We recognize the big-screen adaptation's time constraints, but we missed these moments from the book.
By Fallon Prinzivalli
Jennifer Lawrence in "The Hunger Games"
Translating a novel into a Hollywood blockbuster is not an easy task. Since there is limited time, a lot of the juicy tidbits get lost in translation. With a book as popular as "The Hunger Games," fan criticism lurks at every turn and the screenwriters are careful to include as many of the beloved scenes as possible.
Luckily, the adaptation of the book to the big screen left this weekend's moviegoers extremely pleased. While we are understanding of the time constraints — the movie is already over two hours — there were a few key "Hunger Games" book scenes we would have loved to see in the film.
Wanna win a Hunger Games special edition HP laptop from MTV News? Click here to enter!
For those of you who have yet to read the book, there are spoilers ahead. (Also, what are you waiting for?! If you enjoyed the movie, the book will fill in all the missing details.) From Haymitch's drunken fall to District 11's respect for Katniss to Katniss' fight to get back to Peeta, here are our picks for the five key scenes from the book not in the movie:
Haymitch Falling Offstage at the Reaping
From the start of the Reaping scene with Prim stopped dead in her tracks to the end when Katniss is escorted to her holding room, the audience is left shaking in their seats. Katniss volunteering in place of Prim saw quite a few audience members already in tears too. In the novel, before Effie begins her infamous "Happy Hunger Games!" speech, there is a quick scene where Haymitch is so drunk he falls off the stage. It adds a little comic relief to his introduction, but it also sets up the mentor's troubled state and shows the effect the Games had on him years later as a grown man.
Peeta's Father Bringing Katniss Cookies
In the book, before Katniss and Peeta board the train for the Capitol, Katniss gets a surprise visitor: Peeta's dad, the District 12 baker, brings her a plate of cookies and informs her that he'll make sure Prim is eating. It's a touching gesture that confuses Katniss at first. She is familiar with Mr. Mellark because he buys the squirrels she hunts in the woods, but he has no obligation to her or her family. Katniss comes to believe it is because everyone merely tolerates her but they cannot help but love innocent, friendly Prim. The scene sets the audience up for Katniss' distrust of Peeta throughout the book.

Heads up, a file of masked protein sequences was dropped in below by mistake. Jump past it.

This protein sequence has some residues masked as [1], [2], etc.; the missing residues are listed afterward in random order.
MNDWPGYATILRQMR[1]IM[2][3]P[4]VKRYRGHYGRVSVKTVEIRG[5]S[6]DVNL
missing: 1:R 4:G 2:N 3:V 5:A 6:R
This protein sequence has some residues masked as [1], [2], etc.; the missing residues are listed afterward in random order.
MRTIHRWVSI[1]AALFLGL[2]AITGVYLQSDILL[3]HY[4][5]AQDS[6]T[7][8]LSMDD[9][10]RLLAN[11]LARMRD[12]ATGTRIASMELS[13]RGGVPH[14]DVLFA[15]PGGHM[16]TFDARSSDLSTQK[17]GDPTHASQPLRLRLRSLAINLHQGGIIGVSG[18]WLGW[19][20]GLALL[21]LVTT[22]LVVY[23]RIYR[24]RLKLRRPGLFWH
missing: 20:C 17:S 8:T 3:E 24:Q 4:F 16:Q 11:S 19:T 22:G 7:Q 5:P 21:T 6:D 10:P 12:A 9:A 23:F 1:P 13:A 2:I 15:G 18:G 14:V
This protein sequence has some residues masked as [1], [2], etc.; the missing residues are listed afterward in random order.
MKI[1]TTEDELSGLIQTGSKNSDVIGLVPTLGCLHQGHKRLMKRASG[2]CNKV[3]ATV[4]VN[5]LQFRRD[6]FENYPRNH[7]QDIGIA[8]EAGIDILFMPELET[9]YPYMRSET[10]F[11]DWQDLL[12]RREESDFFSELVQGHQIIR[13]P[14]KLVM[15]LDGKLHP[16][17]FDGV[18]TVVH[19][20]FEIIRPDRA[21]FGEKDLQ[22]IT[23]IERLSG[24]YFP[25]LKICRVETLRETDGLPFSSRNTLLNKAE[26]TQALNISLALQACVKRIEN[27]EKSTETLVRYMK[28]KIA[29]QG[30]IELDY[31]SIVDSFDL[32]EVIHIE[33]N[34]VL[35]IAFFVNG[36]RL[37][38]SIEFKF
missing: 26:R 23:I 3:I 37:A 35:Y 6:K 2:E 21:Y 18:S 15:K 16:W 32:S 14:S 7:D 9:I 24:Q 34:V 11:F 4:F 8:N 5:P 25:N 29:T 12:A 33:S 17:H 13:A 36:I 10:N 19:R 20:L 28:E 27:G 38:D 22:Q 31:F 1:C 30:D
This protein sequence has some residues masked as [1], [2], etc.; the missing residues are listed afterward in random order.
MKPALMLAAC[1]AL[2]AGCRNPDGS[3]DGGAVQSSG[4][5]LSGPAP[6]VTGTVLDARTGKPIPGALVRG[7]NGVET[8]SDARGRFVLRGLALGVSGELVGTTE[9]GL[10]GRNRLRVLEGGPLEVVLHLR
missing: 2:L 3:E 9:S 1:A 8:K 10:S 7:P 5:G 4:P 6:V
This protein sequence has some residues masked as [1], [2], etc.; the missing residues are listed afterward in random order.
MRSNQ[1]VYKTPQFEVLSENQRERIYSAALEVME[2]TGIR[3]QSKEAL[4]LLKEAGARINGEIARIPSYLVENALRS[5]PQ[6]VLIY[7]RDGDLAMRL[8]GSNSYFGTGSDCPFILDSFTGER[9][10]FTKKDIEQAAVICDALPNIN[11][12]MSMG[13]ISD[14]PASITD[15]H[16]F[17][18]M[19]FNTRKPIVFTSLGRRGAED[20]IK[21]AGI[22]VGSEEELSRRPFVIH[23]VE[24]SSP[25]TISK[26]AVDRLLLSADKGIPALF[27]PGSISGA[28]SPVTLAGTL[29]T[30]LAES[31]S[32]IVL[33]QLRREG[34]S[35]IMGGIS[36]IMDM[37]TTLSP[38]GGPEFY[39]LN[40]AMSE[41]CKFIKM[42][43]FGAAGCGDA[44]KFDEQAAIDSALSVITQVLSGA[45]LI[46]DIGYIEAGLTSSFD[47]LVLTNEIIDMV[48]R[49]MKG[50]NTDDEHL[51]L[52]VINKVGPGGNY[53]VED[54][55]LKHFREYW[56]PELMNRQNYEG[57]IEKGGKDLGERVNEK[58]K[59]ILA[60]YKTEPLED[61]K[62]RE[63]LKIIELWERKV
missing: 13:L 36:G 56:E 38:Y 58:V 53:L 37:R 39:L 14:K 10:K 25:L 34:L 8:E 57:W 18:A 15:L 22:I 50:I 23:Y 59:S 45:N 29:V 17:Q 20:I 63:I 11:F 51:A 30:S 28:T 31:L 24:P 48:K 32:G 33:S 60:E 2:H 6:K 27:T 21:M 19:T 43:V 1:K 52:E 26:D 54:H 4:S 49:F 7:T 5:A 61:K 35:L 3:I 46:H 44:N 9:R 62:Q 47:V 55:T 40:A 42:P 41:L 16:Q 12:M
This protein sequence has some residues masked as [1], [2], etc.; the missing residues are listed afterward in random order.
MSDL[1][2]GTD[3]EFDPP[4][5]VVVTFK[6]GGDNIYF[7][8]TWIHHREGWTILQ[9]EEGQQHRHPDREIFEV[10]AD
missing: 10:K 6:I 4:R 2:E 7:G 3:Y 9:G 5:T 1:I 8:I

District 11 Sending Katniss Bread
The District 11 uprising after Rue's death in the movie adaptation is absent from the novel. In lieu of this scene, Katniss is sent a sponsor gift containing a loaf of bread. During their training before the Games, Peeta explained to Katniss the different types of bread in each district, and Katniss immediately recognizes the loaf as coming from District 11. In recognition of the gift, she says a thank you to the district out loud. While the movie scene shows the power Katniss already possesses against the Capitol, the book scene slowly sets up the other districts' willingness to trust her.
Katniss Telling Peeta the Story of Prim's Goat
While Katniss attempts to nurse Peeta back to health — to no avail, as his leg gets worse — a feverish Peeta asks her to tell him a story. Knowing that the Capitol and Gamemakers are listening to every word, she leaves out the details of her and Gale hunting in the woods and tells him the story of how she bought Prim's goat, Lady. After selling a young buck at the Hob, Katniss has enough money to buy Prim a nice birthday present. She passes on a hairbrush and cloth for a dress in favor of an injured goat. Prim loves animals, and with her mother's help, they were able to nurse Lady back to health. The milk from the goat helped the Everdeens survive after their father's death. Katniss' ability to open up to Peeta adds to the love-triangle dynamic. The more Katniss reveals about herself to Peeta, the more she starts to care for him and vice versa, whereas Gale was around to experience these moments with her.
Katniss Screaming for Peeta After the Games
One of the more powerful scenes in the book comes when Katniss and Peeta are airlifted out of the arena and onto a hover craft. Katniss sees Peeta being taken away, but at the time, she is unaware of the reason. As they are separated, Katniss begins pounding on a glass door while screaming Peeta's name. While the audience is left to wonder whether Katniss is really in love with Peeta, this scene shows that, regardless of whether it was all an act, she cares about him. Later on, this scene is replayed in front of the Capitol during an interview with Caesar Flickerman and shows that the star-crossed-lovers act just might save her life — at least for now.
What did you think of The Hunger Games? Give us your review on Facebook!
Check out everything we've got on "The Hunger Games."
For young Hollywood news, fashion and "Twilight" updates around the clock, visit HollywoodCrush.MTV.com.